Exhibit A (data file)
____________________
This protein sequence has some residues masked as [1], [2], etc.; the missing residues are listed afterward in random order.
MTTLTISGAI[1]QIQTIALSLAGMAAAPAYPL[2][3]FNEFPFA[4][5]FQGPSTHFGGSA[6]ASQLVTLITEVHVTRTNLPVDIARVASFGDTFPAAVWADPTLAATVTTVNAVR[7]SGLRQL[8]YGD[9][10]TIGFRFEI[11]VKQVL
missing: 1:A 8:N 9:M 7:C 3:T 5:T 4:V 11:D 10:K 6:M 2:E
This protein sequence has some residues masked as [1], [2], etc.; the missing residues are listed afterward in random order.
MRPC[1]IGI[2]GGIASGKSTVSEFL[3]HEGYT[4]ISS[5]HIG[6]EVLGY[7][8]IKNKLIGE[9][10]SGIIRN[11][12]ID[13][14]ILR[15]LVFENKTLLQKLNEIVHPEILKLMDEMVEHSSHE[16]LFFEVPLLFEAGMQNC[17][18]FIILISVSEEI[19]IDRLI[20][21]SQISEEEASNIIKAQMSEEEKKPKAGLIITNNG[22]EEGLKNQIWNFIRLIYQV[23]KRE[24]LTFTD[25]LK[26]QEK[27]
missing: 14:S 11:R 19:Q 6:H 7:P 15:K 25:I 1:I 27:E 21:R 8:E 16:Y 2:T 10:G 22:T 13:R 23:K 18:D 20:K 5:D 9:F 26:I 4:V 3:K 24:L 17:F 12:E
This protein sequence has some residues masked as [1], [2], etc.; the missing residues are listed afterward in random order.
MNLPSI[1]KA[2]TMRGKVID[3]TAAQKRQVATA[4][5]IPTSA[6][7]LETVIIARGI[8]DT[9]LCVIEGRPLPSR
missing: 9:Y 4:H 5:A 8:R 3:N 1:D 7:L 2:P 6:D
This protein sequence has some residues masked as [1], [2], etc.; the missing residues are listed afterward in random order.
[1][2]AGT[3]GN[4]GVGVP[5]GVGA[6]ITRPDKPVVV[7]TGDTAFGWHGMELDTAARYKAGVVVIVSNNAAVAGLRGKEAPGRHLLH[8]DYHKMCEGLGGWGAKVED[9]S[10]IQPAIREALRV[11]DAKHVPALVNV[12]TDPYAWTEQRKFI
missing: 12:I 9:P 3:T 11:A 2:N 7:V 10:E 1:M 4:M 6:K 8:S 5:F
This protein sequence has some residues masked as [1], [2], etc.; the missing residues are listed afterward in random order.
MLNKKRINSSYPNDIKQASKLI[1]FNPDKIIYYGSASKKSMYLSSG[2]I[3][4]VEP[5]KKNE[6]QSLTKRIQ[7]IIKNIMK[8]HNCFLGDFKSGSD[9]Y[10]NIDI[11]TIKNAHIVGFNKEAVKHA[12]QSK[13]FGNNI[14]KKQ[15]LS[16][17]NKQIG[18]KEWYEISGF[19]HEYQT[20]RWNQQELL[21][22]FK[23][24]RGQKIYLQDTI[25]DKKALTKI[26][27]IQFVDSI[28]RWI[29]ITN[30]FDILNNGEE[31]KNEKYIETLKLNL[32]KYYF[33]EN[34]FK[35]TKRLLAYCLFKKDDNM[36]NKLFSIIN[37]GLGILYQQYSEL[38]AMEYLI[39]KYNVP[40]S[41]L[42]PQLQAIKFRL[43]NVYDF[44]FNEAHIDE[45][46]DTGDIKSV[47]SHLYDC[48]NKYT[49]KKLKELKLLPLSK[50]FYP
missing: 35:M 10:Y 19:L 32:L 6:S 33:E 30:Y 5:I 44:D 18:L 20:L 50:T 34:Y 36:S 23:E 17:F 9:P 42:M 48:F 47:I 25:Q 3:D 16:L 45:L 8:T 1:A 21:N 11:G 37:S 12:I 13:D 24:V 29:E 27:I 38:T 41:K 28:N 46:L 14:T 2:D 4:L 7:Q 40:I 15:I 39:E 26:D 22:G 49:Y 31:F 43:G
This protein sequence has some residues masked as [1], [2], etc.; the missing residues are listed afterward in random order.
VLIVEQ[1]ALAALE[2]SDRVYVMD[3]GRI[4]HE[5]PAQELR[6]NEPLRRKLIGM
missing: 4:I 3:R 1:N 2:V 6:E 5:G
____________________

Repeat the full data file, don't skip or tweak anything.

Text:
This protein sequence has some residues masked as [1], [2], etc.; the missing residues are listed afterward in random order.
MTTLTISGAI[1]QIQTIALSLAGMAAAPAYPL[2][3]FNEFPFA[4][5]FQGPSTHFGGSA[6]ASQLVTLITEVHVTRTNLPVDIARVASFGDTFPAAVWADPTLAATVTTVNAVR[7]SGLRQL[8]YGD[9][10]TIGFRFEI[11]VKQVL
missing: 1:A 8:N 9:M 7:C 3:T 5:T 4:V 11:D 10:K 6:M 2:E
This protein sequence has some residues masked as [1], [2], etc.; the missing residues are listed afterward in random order.
MRPC[1]IGI[2]GGIASGKSTVSEFL[3]HEGYT[4]ISS[5]HIG[6]EVLGY[7][8]IKNKLIGE[9][10]SGIIRN[11][12]ID[13][14]ILR[15]LVFENKTLLQKLNEIVHPEILKLMDEMVEHSSHE[16]LFFEVPLLFEAGMQNC[17][18]FIILISVSEEI[19]IDRLI[20][21]SQISEEEASNIIKAQMSEEEKKPKAGLIITNNG[22]EEGLKNQIWNFIRLIYQV[23]KRE[24]LTFTD[25]LK[26]QEK[27]
missing: 14:S 11:R 19:Q 6:H 7:P 15:K 25:I 1:I 27:E 21:R 8:E 16:Y 2:T 10:G 22:T 13:R 23:K 18:D 20:K 5:D 9:F 26:I 4:V 3:K 24:L 17:F 12:E
This protein sequence has some residues masked as [1], [2], etc.; the missing residues are listed afterward in random order.
MNLPSI[1]KA[2]TMRGKVID[3]TAAQKRQVATA[4][5]IPTSA[6][7]LETVIIARGI[8]DT[9]LCVIEGRPLPSR
missing: 9:Y 4:H 5:A 8:R 3:N 1:D 7:L 2:P 6:D
This protein sequence has some residues masked as [1], [2], etc.; the missing residues are listed afterward in random order.
[1][2]AGT[3]GN[4]GVGVP[5]GVGA[6]ITRPDKPVVV[7]TGDTAFGWHGMELDTAARYKAGVVVIVSNNAAVAGLRGKEAPGRHLLH[8]DYHKMCEGLGGWGAKVED[9]S[10]IQPAIREALRV[11]DAKHVPALVNV[12]TDPYAWTEQRKFI
missing: 12:I 9:P 3:T 11:A 2:N 7:V 10:E 1:M 4:M 6:K 8:S 5:F
This protein sequence has some residues masked as [1], [2], etc.; the missing residues are listed afterward in random order.
MLNKKRINSSYPNDIKQASKLI[1]FNPDKIIYYGSASKKSMYLSSG[2]I[3][4]VEP[5]KKNE[6]QSLTKRIQ[7]IIKNIMK[8]HNCFLGDFKSGSD[9]Y[10]NIDI[11]TIKNAHIVGFNKEAVKHA[12]QSK[13]FGNNI[14]KKQ[15]LS[16][17]NKQIG[18]KEWYEISGF[19]HEYQT[20]RWNQQELL[21][22]FK[23][24]RGQKIYLQDTI[25]DKKALTKI[26][27]IQFVDSI[28]RWI[29]ITN[30]FDILNNGEE[31]KNEKYIETLKLNL[32]KYYF[33]EN[34]FK[35]TKRLLAYCLFKKDDNM[36]NKLFSIIN[37]GLGILYQQYSEL[38]AMEYLI[39]KYNVP[40]S[41]L[42]PQLQAIKFRL[43]NVYDF[44]FNEAHIDE[45][46]DTGDIKSV[47]SHLYDC[48]NKYT[49]KKLKELKLLPLSK[50]FYP
missing: 35:M 10:Y 19:L 32:L 6:S 33:E 30:Y 5:I 44:D 18:L 20:L 50:T 34:Y 36:S 23:E 17:F 9:P 42:M 48:F 47:I 25:Q 3:D 16:L 45:L 8:T 1:A 21:N 11:G 37:S 12:I 13:D 24:V 29:E 27:I 38:T 41:K 28:N 46:L 14:T 2:D 4:L 7:Q 40:I 15:I 39:E 26:D 22:G 49:Y 31:F 43:G
This protein sequence has some residues masked as [1], [2], etc.; the missing residues are listed afterward in random order.
VLIVEQ[1]ALAALE[2]SDRVYVMD[3]GRI[4]HE[5]PAQELR[6]NEPLRRKLIGM
missing: 4:I 3:R 1:N 2:V 6:E 5:G